The Daily Manila Shimbun


Corruption index on Philippines worsens  

January 25, 2017

Corruption perception on the Philippines has worsened as its ranking fell by six notches compared to a year ago, the Transparency International said on Wednesday.

In the Corruption Perception Index 2016, the Philippines ranked 101st out of 176 countries included in the report from 95th in 2015. In both years, the Philippines got garnered similar scores of 35. The scale of 0 means highly corrupt and 100, very clean.

President Rodrigo Duterte’s dramatic rise to power in the Philippines made extensive use of anti-corruption rhetoric, it noted.

"Yet, the impact of death squads, attacks on media and violent intimidation to the detriment of democracy and democratic institutions is yet to be seen in 2017," said Transparency International, a global coalition against corruption.

The Philippines shared the 101st spot with Gabon, Niger, Peru, Thailand, Timor-Leste and Trinidad and Tobago.

The Transparency International said majority of Asia Pacific countries sit in the bottom half of the latest index where 19 out of 30 countries in the region scored 40 or less out of 100.

Compared to other Southeast Asian countries, the Philippines was behind Singapore, which ranked 7th; Brunei, 41st; Malaysia, 55th; and Indonesia, 90th; while ahead of Vietnam, 113th; Laos, 123rd; Myanmar, 136th; Cambodia, 156th.

"Poor performance can be attributed to unaccountable governments, lack of oversight, insecurity and shrinking space for civil society, pushing anti-corruption action to the margins in those countries. High-profile corruption scandals, in addition to everyday corruption issues, continue to undermine public trust in government, the benefits of democracy and the rule of law," it said on the countries in the Asia Pacific, including the Philippines.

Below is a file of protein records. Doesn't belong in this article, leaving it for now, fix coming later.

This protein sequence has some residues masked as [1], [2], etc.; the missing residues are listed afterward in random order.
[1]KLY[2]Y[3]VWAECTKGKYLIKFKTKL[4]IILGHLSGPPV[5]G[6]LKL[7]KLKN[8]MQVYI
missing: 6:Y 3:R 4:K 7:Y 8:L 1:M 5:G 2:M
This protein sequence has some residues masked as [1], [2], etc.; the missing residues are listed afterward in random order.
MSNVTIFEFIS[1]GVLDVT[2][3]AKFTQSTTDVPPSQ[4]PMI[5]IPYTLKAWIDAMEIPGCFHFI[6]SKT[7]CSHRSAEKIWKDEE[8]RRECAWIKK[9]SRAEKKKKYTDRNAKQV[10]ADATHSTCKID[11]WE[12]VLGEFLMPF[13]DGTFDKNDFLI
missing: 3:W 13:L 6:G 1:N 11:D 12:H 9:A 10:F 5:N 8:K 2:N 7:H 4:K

Transparency International said the results this year highlight the connection between corruption and inequality, which feed off each other to create a vicious cycle between corruption, unequal distribution of power in society, and unequal distribution of wealth.

"In too many countries, people are deprived of their most basic needs and go to bed hungry every night because of corruption, while the powerful and corrupt enjoy lavish lifestyles with impunity," José Ugaz, chair of Transparency International, said.

It noted that more and more people are turning to populist leaders who promise to break the cycle of corruption and privilege.

"Yet this is likely to exacerbate – rather than resolve – the tensions that fed the populist surge in the first place," it said.

Denmark and New Zealand topped the list with the score of 90, while the bottom three include Somalia (176th), South Sudan (175th); and North Korea (174th). Japan ranked 20th with a score of 72. Celerina Monte/DMS